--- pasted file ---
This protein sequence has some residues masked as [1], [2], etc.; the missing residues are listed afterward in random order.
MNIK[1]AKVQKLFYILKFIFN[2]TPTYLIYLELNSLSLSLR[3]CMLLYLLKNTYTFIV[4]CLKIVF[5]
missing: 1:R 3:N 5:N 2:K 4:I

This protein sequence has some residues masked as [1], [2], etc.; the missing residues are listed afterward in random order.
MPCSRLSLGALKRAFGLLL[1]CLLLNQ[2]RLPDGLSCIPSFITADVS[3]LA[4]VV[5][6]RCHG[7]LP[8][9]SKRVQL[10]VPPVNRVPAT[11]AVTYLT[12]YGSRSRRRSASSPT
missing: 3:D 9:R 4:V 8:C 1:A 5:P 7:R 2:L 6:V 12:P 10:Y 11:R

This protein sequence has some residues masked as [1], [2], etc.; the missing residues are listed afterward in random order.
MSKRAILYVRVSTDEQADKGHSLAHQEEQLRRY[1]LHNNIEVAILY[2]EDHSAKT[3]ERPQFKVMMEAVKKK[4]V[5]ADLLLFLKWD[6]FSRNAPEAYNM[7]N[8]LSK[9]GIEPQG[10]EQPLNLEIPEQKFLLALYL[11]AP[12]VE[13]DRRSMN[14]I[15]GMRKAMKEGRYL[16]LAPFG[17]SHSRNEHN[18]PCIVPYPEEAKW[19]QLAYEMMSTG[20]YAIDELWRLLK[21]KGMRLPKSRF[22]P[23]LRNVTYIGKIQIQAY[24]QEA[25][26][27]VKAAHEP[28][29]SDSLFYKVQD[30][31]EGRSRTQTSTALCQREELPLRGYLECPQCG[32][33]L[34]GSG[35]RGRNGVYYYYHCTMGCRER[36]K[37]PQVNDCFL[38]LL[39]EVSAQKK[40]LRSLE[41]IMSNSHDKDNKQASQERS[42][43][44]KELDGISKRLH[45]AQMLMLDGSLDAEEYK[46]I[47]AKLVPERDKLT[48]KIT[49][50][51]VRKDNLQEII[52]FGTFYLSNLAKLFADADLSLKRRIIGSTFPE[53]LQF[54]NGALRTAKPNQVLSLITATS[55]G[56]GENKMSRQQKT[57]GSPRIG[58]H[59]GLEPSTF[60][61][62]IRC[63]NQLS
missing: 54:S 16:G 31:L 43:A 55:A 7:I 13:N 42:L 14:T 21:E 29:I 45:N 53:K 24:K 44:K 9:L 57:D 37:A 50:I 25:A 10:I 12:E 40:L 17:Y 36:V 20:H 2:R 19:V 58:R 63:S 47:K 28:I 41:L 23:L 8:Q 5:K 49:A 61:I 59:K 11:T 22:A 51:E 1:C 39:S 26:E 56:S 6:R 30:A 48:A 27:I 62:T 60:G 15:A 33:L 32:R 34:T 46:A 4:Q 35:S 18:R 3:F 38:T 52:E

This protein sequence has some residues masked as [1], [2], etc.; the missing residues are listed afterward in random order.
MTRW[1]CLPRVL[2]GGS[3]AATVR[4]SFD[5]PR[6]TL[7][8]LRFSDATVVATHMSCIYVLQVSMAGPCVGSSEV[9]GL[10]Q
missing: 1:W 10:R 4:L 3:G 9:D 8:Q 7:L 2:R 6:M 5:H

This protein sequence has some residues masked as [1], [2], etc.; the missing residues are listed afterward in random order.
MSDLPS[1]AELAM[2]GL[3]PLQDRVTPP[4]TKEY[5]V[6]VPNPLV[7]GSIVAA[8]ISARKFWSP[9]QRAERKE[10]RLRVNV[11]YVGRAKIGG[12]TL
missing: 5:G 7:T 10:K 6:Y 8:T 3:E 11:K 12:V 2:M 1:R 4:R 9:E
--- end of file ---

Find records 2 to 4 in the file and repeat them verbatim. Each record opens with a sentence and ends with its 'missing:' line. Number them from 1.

This protein sequence has some residues masked as [1], [2], etc.; the missing residues are listed afterward in random order.
MPCSRLSLGALKRAFGLLL[1]CLLLNQ[2]RLPDGLSCIPSFITADVS[3]LA[4]VV[5][6]RCHG[7]LP[8][9]SKRVQL[10]VPPVNRVPAT[11]AVTYLT[12]YGSRSRRRSASSPT
missing: 3:D 9:R 4:V 8:C 1:A 5:P 7:R 2:L 6:V 12:P 10:Y 11:R

This protein sequence has some residues masked as [1], [2], etc.; the missing residues are listed afterward in random order.
MSKRAILYVRVSTDEQADKGHSLAHQEEQLRRY[1]LHNNIEVAILY[2]EDHSAKT[3]ERPQFKVMMEAVKKK[4]V[5]ADLLLFLKWD[6]FSRNAPEAYNM[7]N[8]LSK[9]GIEPQG[10]EQPLNLEIPEQKFLLALYL[11]AP[12]VE[13]DRRSMN[14]I[15]GMRKAMKEGRYL[16]LAPFG[17]SHSRNEHN[18]PCIVPYPEEAKW[19]QLAYEMMSTG[20]YAIDELWRLLK[21]KGMRLPKSRF[22]P[23]LRNVTYIGKIQIQAY[24]QEA[25][26][27]VKAAHEP[28][29]SDSLFYKVQD[30][31]EGRSRTQTSTALCQREELPLRGYLECPQCG[32][33]L[34]GSG[35]RGRNGVYYYYHCTMGCRER[36]K[37]PQVNDCFL[38]LL[39]EVSAQKK[40]LRSLE[41]IMSNSHDKDNKQASQERS[42][43][44]KELDGISKRLH[45]AQMLMLDGSLDAEEYK[46]I[47]AKLVPERDKLT[48]KIT[49][50][51]VRKDNLQEII[52]FGTFYLSNLAKLFADADLSLKRRIIGSTFPE[53]LQF[54]NGALRTAKPNQVLSLITATS[55]G[56]GENKMSRQQKT[57]GSPRIG[58]H[59]GLEPSTF[60][61][62]IRC[63]NQLS
missing: 54:S 16:G 31:L 43:A 55:A 7:I 13:N 42:L 14:T 21:E 29:I 45:N 53:K 24:K 44:K 9:L 57:D 37:A 50:I 25:A 10:I 12:E 40:L 17:Y 36:V 20:H 2:R 19:V 58:R 63:S 47:K 28:I 41:L 23:L 8:Q 5:K 49:A 61:I 59:K 11:T 22:A 51:E 1:C 39:S 26:E 56:S 6:R 30:A 48:A 27:I 62:T 60:G 15:A 33:L 32:R 34:T 46:A 4:Q 35:S 18:R 3:F 38:T 52:E

This protein sequence has some residues masked as [1], [2], etc.; the missing residues are listed afterward in random order.
MTRW[1]CLPRVL[2]GGS[3]AATVR[4]SFD[5]PR[6]TL[7][8]LRFSDATVVATHMSCIYVLQVSMAGPCVGSSEV[9]GL[10]Q
missing: 1:W 10:R 4:L 3:G 9:D 8:Q 7:L 2:R 6:M 5:H